finding no duty to recontact when the physician's opinion was "wholly inconsistent" with the remainder of the record, including the physician's prior records, because the record "provided a sufficient basis for determination that [the claimant] was not disabled"Summary of this case from Odom v. Astrue
C.A. No. 6:03-3997-23.
February 16, 2005.
H. Jeff McLeod, H. Jeff McLeod Law Office, Anderson, SC, for Plaintiff.
Marvin Jennings Caughman, U.S. Attorneys Office, Columbia, SC, for Defendant.
This is an action brought pursuant to Section 205(g) of the Social Security Act, codified at 42 U.S.C. § 405(g), to obtain judicial review of the Commissioner's final decision, which denied Martha J. Jackson's ("Jackson") claim for Supplemental Security Income ("SSI"). The record includes a Report and Recommendation ("R R") of the United States Magistrate Judge, made in accordance with 28 U.S.C. § 636(b)(1)(B) and Local Rule 73.02(B)(2)(a), recommending that the Commissioner's final decision be affirmed. Jackson timely objected to the Magistrate Judge's recommendation. See 28 U.S.C. § 636(b)(1) (providing that a party may object, in writing, to a Magistrate Judge's R R within ten days after being served with a copy).
Jackson is a forty-eight year old individual with a limited ninth grade education who has not worked since 1978. Jackson alleges that she became disabled on January 1, 1995 due to asthma, hypertension, an uncontrollable bladder, and depression. Jackson originally filed for supplemental security income benefits in 1997. When this application was denied, Jackson, acting without counsel, did not appeal.
Jackson then filed the present application on June 14, 2000, again alleging a disability onset date of January 1, 1995. Jackson's petition was denied initially and upon reconsideration. After a hearing at which Jackson, her attorney, and a witness appeared, the ALJ concluded that Jackson was not disabled. The Appeals Council denied Jackson's petition for review, thus making the ALJ's decision the Commissioner's "final decision" for purposes of this court's review.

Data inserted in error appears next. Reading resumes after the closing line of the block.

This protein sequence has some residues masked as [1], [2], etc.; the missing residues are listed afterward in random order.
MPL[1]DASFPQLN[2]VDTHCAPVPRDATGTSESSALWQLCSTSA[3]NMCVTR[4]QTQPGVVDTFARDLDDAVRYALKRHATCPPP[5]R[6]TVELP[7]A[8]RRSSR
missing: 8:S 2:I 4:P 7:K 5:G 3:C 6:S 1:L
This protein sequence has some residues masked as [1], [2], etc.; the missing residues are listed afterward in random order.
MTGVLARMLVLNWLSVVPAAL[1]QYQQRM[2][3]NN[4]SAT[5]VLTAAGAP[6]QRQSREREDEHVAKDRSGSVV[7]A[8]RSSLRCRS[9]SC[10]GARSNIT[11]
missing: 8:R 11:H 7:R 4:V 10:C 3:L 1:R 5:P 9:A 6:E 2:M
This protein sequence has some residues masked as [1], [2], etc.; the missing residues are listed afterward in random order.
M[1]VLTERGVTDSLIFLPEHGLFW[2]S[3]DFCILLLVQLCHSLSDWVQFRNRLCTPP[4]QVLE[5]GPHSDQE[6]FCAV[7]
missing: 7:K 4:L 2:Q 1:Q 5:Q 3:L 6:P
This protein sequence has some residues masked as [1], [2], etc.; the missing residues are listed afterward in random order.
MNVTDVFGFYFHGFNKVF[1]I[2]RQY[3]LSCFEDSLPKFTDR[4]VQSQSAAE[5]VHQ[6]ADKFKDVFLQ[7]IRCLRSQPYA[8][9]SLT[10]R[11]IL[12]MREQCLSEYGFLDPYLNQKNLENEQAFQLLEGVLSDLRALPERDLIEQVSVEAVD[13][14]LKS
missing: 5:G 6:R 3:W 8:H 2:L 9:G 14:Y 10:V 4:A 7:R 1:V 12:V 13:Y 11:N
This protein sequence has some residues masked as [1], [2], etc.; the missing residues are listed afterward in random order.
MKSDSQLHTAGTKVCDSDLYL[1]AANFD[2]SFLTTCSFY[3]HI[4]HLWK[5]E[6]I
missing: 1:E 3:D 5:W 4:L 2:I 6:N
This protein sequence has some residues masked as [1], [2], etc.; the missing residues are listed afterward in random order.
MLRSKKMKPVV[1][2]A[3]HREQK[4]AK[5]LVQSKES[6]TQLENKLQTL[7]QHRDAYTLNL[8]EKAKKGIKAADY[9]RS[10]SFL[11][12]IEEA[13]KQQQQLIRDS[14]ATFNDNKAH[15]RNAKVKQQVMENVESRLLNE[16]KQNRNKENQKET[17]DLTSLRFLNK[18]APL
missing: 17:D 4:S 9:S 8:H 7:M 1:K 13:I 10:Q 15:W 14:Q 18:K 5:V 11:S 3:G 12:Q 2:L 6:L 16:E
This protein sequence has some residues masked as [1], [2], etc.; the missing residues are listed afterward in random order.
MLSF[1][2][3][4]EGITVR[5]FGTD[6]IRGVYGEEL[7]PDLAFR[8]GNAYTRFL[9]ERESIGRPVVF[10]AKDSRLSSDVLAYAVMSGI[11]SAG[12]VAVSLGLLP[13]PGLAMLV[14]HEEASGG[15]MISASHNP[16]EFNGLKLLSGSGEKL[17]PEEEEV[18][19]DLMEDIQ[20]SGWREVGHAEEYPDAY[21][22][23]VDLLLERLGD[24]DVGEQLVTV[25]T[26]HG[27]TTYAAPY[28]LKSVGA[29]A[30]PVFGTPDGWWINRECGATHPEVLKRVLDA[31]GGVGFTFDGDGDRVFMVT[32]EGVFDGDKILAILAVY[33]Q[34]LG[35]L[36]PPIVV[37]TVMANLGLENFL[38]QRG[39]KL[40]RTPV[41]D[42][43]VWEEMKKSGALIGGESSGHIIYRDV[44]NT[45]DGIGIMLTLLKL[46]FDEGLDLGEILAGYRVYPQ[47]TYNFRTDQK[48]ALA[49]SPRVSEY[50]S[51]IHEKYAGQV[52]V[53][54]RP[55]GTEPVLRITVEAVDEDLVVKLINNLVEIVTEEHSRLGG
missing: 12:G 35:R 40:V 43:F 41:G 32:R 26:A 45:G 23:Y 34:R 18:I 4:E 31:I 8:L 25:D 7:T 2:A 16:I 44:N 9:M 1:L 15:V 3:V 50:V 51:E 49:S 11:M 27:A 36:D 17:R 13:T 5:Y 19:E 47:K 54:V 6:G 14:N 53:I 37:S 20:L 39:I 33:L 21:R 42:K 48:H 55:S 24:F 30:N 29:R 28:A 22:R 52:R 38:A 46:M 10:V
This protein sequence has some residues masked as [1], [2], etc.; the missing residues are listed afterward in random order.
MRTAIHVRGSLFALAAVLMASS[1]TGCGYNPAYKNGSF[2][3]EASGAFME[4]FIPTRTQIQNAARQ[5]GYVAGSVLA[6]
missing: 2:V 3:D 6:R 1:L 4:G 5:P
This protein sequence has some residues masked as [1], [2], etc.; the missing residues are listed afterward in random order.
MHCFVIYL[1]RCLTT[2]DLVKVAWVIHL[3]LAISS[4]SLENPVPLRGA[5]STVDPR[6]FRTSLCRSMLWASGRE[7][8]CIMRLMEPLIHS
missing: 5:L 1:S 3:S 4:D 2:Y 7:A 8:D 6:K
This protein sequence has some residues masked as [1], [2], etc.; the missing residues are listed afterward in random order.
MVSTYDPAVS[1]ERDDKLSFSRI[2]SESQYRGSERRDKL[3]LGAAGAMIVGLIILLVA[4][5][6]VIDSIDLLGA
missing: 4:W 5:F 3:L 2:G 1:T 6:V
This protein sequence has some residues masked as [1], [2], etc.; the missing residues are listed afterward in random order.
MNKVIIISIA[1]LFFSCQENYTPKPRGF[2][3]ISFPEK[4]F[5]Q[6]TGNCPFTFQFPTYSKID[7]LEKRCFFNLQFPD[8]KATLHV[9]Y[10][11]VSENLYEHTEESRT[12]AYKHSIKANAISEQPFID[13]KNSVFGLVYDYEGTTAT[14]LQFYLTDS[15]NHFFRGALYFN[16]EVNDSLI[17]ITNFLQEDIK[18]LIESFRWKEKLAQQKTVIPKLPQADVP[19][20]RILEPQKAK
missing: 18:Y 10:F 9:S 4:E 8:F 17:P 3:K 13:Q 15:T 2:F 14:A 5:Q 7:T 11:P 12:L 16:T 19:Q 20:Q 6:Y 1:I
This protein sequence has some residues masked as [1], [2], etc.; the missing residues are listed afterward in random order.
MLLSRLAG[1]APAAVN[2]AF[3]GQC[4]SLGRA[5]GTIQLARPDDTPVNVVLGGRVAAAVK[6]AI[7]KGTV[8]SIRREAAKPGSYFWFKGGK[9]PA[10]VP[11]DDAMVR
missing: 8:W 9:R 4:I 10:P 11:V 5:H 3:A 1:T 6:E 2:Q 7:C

I. Magistrate Judge's R R
The Magistrate Judge makes only a recommendation to this court. The recommendation has no presumptive weight, and the responsibility for making a final determination remains with the court. Mathews v. Weber, 423 U.S. 261, 269 (1976). The court reviews de novo those portions of the RR to which specific objection is made, and the court may accept, reject, or modify, in whole or in part, the recommendation of the Magistrate Judge, or recommit the matter to the Magistrate Judge with instructions. 28 U.S.C. § 636(b)(1). The court has reviewed the entire record, the R R, and Plaintiff's objections, and finds that the RR accurately sets forth the facts and applies the correct principles of law. Accordingly, the court adopts the RR by specific reference and incorporates it fully into this Order.
II. Standard of Review
The role of the federal judiciary in the administrative scheme established by the Social Security Act is a limited one. Section 205(g) of the Act provides, "[t]he findings of the Commissioner of Social Security, as to any fact, if supported by substantial evidence, shall be conclusive. . . ." 42 U.S.C. § 405(g). "Consequently, judicial review . . . of a final decision regarding disability benefits is limited to determining whether the findings are supported by substantial evidence and whether the correct law was applied." Walls v. Barnhart, 296 F.3d 287, 290 (4th Cir. 2002). The phrase "substantial evidence" is defined as: